#7

forum.bodybuilding.com/showthread.php?t=998224\

not saying it's the end all program for everyone but I would for sure stick to it ffor 3-4 months starting out then decide if you want to stick too it. It's great too because it focuses on the big compunds you need to learn.


#8

If your wanting to gain weight and dont care about being cut and what not, I would drop the cardio, even as a warm up do the actual exercise your going to do for a warm up. I used to do a fair bit of cardio work when I played basketball and I was thin and was always trying to bulk up and it was hard! and you have a good 5 if not 6 inches in height on me. I stopped playing basketball because of a knee inj. and you know what happened? I got bigger, I got alot thicker and wider.

Just my thought on my own OP.
If you were going to use a weight gainer, I would look for something low in sugars and cholesterol, UP YOUR MASS seems to be good from what people say.

anyway let us all know how ya go champ.

Bud


#9

Attention OP: you are 6 feet 5 , 185 lbs and worried about eating clean. Why? Afraid of losing your abs? At your height you should weigh 100lbs more unless you've got the basketball player body (not shaq).

Your everything is overcomplicated for no good reason. This is a common problem for people starting out- they try to micromanage down to the last gram of protein. It's a lot easier than you are making it. Make sure your weight gainer isn't just a big bucket of sugar and sodium designed to bloat you and have you think you're making progress. There's this stuff called 'gainer matrix', vanilla, it's the best tasting stuff ever and it's like 100 grams of carbs with 3 sugars or something similar.


#10

Milk is mandatory because everytime you lift you lose calcium and potassium so drink milk and eat bananas. Definietly add a preworkout supplement nitrogen based. If you wanna gain weight, stop the cardio, intake something every 2 to 3 hours and add peanut butter.

Deads should be done once every 5 to 7 days because you use your lower back in just about everything, especially people with weak abs. One thing about cardio is that you create an catibolic effect because your breaking down the body through prolonged boughts of exercise which is the total opposite of what your goal is.


#11

NO-boosters are not needed, he should spend his money on food... not NO explode, or VASO whatever the hell it is.

You dont have to separate the fruit and whey before you workout...save yourself the trouble and just eat it before..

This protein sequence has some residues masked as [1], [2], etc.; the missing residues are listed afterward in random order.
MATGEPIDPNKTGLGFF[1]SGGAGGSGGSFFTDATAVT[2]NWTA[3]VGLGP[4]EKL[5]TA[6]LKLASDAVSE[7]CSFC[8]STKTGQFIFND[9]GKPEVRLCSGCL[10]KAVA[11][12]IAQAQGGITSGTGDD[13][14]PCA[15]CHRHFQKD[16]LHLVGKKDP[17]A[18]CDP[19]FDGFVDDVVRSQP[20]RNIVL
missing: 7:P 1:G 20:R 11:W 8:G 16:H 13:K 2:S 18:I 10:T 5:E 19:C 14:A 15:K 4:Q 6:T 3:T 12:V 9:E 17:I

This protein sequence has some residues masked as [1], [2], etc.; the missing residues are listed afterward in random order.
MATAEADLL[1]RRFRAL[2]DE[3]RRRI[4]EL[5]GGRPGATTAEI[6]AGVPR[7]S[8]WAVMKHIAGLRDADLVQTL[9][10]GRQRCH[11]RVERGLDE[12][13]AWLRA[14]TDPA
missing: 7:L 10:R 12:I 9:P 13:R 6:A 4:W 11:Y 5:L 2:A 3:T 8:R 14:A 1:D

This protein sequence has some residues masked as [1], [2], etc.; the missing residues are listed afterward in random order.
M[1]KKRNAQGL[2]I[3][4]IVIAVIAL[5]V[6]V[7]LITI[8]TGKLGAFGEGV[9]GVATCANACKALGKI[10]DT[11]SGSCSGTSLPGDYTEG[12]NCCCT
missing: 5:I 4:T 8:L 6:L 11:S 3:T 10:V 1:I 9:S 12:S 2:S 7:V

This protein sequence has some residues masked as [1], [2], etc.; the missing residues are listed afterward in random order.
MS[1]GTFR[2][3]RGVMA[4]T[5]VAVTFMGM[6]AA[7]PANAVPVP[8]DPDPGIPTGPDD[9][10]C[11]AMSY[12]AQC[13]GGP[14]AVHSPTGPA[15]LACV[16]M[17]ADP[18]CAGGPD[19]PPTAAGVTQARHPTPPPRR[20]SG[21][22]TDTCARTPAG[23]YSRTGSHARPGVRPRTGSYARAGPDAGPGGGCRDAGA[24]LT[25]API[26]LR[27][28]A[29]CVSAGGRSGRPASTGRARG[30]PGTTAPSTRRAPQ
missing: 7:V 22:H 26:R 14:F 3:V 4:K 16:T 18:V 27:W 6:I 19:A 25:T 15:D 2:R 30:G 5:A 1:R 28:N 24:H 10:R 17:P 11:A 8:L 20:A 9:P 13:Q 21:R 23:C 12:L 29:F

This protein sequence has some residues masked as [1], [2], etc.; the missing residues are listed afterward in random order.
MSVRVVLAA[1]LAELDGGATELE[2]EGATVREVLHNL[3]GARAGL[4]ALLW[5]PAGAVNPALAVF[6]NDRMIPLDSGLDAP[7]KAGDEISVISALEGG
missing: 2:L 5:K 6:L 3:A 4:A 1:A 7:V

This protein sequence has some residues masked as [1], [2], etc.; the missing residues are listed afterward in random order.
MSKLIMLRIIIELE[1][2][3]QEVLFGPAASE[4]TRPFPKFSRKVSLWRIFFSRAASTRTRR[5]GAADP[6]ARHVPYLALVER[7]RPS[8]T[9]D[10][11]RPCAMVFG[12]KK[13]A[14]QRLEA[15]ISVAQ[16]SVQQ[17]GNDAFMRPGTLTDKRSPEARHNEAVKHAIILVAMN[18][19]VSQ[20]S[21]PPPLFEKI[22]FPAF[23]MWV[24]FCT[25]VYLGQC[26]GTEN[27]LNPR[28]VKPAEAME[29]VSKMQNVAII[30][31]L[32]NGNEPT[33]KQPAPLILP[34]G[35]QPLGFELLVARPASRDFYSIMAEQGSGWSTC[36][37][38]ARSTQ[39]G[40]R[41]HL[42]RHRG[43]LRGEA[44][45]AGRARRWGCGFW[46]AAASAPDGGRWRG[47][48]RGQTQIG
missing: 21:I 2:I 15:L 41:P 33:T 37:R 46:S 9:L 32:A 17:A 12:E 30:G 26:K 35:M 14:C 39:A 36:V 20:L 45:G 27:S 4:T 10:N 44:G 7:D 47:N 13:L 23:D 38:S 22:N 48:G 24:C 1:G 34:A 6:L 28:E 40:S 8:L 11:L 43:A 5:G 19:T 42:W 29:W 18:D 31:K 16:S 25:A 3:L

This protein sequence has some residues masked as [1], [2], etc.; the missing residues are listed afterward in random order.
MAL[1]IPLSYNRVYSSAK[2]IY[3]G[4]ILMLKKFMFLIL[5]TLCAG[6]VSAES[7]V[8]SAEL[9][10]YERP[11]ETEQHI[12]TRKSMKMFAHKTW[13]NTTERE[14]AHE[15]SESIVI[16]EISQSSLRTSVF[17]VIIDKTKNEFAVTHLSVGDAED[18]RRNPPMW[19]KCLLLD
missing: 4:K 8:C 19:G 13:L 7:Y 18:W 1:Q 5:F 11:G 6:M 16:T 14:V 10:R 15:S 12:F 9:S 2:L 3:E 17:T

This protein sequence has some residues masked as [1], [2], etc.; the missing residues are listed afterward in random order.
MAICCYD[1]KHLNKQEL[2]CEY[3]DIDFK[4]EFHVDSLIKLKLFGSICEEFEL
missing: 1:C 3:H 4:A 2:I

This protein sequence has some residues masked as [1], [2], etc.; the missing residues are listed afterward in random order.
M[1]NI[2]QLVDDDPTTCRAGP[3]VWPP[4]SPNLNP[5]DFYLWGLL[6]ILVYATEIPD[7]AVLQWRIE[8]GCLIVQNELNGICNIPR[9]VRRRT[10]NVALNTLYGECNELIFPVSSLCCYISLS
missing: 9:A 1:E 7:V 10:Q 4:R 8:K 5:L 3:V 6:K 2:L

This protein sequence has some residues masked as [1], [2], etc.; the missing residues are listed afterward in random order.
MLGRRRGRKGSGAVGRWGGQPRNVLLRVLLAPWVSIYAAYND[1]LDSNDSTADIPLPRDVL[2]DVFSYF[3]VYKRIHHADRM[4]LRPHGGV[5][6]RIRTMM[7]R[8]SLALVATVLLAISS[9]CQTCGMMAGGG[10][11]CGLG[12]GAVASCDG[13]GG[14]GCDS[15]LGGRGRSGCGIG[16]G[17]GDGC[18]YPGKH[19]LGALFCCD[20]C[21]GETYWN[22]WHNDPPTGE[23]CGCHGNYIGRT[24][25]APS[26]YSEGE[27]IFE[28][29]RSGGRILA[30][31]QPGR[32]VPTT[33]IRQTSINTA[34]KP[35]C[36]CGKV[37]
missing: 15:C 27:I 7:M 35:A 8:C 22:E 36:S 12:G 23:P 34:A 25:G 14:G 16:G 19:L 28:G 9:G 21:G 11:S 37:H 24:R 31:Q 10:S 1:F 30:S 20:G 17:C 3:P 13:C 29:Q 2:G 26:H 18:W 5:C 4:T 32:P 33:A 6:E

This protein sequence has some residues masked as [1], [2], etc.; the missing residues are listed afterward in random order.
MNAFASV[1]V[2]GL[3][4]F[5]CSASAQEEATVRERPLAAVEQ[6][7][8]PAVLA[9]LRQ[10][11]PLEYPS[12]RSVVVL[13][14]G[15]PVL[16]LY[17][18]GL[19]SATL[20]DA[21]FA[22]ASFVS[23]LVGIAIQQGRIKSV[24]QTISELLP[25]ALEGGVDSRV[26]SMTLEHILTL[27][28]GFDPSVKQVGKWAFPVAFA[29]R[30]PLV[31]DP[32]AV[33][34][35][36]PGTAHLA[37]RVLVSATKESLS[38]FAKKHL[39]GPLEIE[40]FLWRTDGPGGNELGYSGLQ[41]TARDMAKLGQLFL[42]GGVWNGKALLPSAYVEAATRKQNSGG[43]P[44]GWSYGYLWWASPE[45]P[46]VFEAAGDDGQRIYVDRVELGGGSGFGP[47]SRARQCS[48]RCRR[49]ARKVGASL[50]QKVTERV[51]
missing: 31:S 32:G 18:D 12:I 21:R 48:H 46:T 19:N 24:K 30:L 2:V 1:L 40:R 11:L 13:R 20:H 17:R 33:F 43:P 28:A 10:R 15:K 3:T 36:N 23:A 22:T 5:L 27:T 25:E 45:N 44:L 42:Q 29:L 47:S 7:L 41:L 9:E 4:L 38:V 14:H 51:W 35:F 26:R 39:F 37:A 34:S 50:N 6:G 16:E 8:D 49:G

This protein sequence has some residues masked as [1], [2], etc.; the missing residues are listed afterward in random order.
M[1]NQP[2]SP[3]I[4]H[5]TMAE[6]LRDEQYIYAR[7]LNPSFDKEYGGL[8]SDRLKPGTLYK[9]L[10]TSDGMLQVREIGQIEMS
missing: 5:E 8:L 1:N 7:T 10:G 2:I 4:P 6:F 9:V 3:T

And you asked apple or banana...you could have both..or just alternate. Either one is healthy and gets in more calories which you need.

Tip- cook meals ahead of time. At night when you make dinner. Make dinner, and then lunch and snacks for the next day (no they dont have to be the same thing). If you have the oven on.. throw in an extra couple chicken breasts. OR if you on the stove just cook more and throw it in the fridge for the next day. And if you really need a weight gainer..search this site for some of the much healthier recipes.


#12

SpeedAFK, I can relate. I am 6'4 and was about 170 when I first started, now I'm just over 200. It's tough for tall thin guys to fill out and look like they work out, a lot tougher than a short fat guy leaning out and looking muscular because of it.

The most important thing I can pass on to you as a beginner myself, who has a very similar build to yours, and who has made some solid gains. KEEP IT SIMPLE!

Train heavy, train often, rest even more, and most importantly EAT ALL DAY LONG.

A lot of people don't understand what it is like to be this large. They don't comprehend how many calories it takes for us to keep any mass at all, let alone gain it. When you grow up surrounded by people that need half hte amount of calories you do, it is easy to pick up that sort of eating habit, and then you wind up very tall, big boned, big framed, but thin as a rail. Which, in my opinion, has got to be amongst the hardest places to be as a beginner with strength training.

Fortunately, there is the infinitely motivating aspect of knowing that, once you do manage to put on some bulk, it will generally look a lot more impressive than a much smaller person bulked up, and you ultimately probably have hte potential to put on more muscular weight than most people are even capable of(without controlled substances of course)

Anyway, just keep it simple, don't get caught up trying new things all the time, eat all day long.

Nuts, Peanut Butter, Raw Milk, Bananas, Chicken and Steak, Oatmeal, frozen berries, cottage cheese, yogurt, olive oil(in your smoothies).

And the lanky bastards bulking best friend: The double bacon cheese burger with a fried egg!